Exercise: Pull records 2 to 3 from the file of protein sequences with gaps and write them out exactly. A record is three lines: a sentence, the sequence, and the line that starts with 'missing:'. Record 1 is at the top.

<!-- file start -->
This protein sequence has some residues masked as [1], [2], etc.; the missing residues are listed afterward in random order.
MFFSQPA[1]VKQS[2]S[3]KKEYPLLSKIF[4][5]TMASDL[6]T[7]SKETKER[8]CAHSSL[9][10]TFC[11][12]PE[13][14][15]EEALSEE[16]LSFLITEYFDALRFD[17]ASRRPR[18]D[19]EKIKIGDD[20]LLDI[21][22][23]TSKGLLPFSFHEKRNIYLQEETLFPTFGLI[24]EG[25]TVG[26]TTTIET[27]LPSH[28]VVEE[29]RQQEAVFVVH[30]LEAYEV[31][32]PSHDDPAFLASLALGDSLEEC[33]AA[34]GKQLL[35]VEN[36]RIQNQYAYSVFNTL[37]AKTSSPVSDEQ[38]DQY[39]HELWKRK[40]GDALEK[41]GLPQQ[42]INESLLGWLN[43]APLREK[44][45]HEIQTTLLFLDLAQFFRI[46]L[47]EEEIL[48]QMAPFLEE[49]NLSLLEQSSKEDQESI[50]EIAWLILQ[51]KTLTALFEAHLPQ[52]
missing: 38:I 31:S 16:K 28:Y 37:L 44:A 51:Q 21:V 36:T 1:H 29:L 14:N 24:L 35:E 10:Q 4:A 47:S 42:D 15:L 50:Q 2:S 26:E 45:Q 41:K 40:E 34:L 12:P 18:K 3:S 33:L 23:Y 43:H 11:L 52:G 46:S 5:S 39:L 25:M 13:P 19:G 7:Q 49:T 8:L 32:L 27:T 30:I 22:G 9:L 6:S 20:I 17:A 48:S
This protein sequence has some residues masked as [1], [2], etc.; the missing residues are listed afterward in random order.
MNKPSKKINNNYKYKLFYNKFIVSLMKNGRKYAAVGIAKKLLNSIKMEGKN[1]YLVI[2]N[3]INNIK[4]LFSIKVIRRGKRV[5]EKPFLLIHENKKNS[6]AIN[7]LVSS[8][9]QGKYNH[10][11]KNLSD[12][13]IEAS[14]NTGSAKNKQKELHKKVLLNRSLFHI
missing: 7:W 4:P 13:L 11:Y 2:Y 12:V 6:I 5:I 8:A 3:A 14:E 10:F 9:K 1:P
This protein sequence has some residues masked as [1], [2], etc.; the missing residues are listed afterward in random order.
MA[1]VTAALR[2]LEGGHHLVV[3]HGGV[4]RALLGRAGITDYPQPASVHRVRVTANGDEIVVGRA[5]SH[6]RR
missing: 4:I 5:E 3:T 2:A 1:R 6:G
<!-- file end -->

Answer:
This protein sequence has some residues masked as [1], [2], etc.; the missing residues are listed afterward in random order.
MNKPSKKINNNYKYKLFYNKFIVSLMKNGRKYAAVGIAKKLLNSIKMEGKN[1]YLVI[2]N[3]INNIK[4]LFSIKVIRRGKRV[5]EKPFLLIHENKKNS[6]AIN[7]LVSS[8][9]QGKYNH[10][11]KNLSD[12][13]IEAS[14]NTGSAKNKQKELHKKVLLNRSLFHI
missing: 7:W 4:P 13:L 11:Y 2:Y 12:V 6:I 5:I 8:A 3:A 14:E 10:F 9:K 1:P
This protein sequence has some residues masked as [1], [2], etc.; the missing residues are listed afterward in random order.
MA[1]VTAALR[2]LEGGHHLVV[3]HGGV[4]RALLGRAGITDYPQPASVHRVRVTANGDEIVVGRA[5]SH[6]RR
missing: 4:I 5:E 3:T 2:A 1:R 6:G